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Halibut Fishing Charter

Quick Details

Book the Boat 6am - 6pm: 10 anglers & 6 passengers max Exclusive use of the boat for up to 16
Book the Boat 7:30am - 5:30pm: 6 anglers max Exclusive use of the boat for up to 6

Full-Day Halibut Fishing Charter Seward, Alaska

On a Miller’s Landing Full-Day Fishing Charter for halibut you can enjoy the economy of paying for a halibut charter and are also given time to harvest your daily limit of rock fish as well. We spend all day focusing on catching and retaining nice-sized halibut, yellow eye, and black rock fish from our custom built boats. Our catch records are among the best in the Seward area! We do these trips daily from April 15 – June 20, before the silver salmon arrive. Note that Halibut fishing is closed to commercial operators on all Wednesdays, and all Tuesdays as well for the 2020 season. If you’re planning to visit during these dates, know that we have other tours available in our Best of Alaska fishing/sightseeing/kayaking tour or half day salmon/rockfish options.

With departure times at 6 a.m. and 7:30 a.m. daily, we’re here to take you out for world-class sport fishing – in a gorgeous location to boot! Many of our fishing spots near Seward have views of the fjords, glaciers, rookeries, and feeding/nesting grounds for whales and sea birds. Some halibut fishing charter departures can be booked to include a fully guided kayaking day trip to the glaciers, for those in your party not interested in fishing, but wanting to stay with the group.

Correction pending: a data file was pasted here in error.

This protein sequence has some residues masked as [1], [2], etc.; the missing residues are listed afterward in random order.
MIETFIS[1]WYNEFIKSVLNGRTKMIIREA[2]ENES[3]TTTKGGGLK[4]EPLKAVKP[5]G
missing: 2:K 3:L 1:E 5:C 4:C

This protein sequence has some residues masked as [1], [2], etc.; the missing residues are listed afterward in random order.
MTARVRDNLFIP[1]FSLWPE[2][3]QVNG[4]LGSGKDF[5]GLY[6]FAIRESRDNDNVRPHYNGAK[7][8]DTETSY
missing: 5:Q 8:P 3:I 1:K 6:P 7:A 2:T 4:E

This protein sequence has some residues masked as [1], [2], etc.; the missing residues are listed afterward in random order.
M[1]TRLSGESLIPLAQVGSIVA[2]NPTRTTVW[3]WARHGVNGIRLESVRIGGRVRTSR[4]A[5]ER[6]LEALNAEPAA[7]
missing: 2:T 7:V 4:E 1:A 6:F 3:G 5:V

During the silver salmon run (usually June 20 – the end of the season) we only market/sell Combination Fishing Charters for all species to make the most of the day and this amazing local fishery.

Filet of your fish at a private hanging station back at the landing for photos is included in your adventure. We also include our custom and made in the USA fishing rods from Thrasher Rods and all hand tied gear in house!

Our method of fishing is different from many other halibut charters, and it’s worked well for us for over 35 years. We normally drift over our fishing areas and then pull up, then move back over them and drift again. Although we do drop anchor sometimes, we generally don’t anchor and sit in one spot all day. While this method is popular and productive, an attentive guide is able to locate where the fish are on the structure while drifting, as opposed to sitting, chumming, and hoping the fish come to you before your anchor drags or boat swings in the tide change.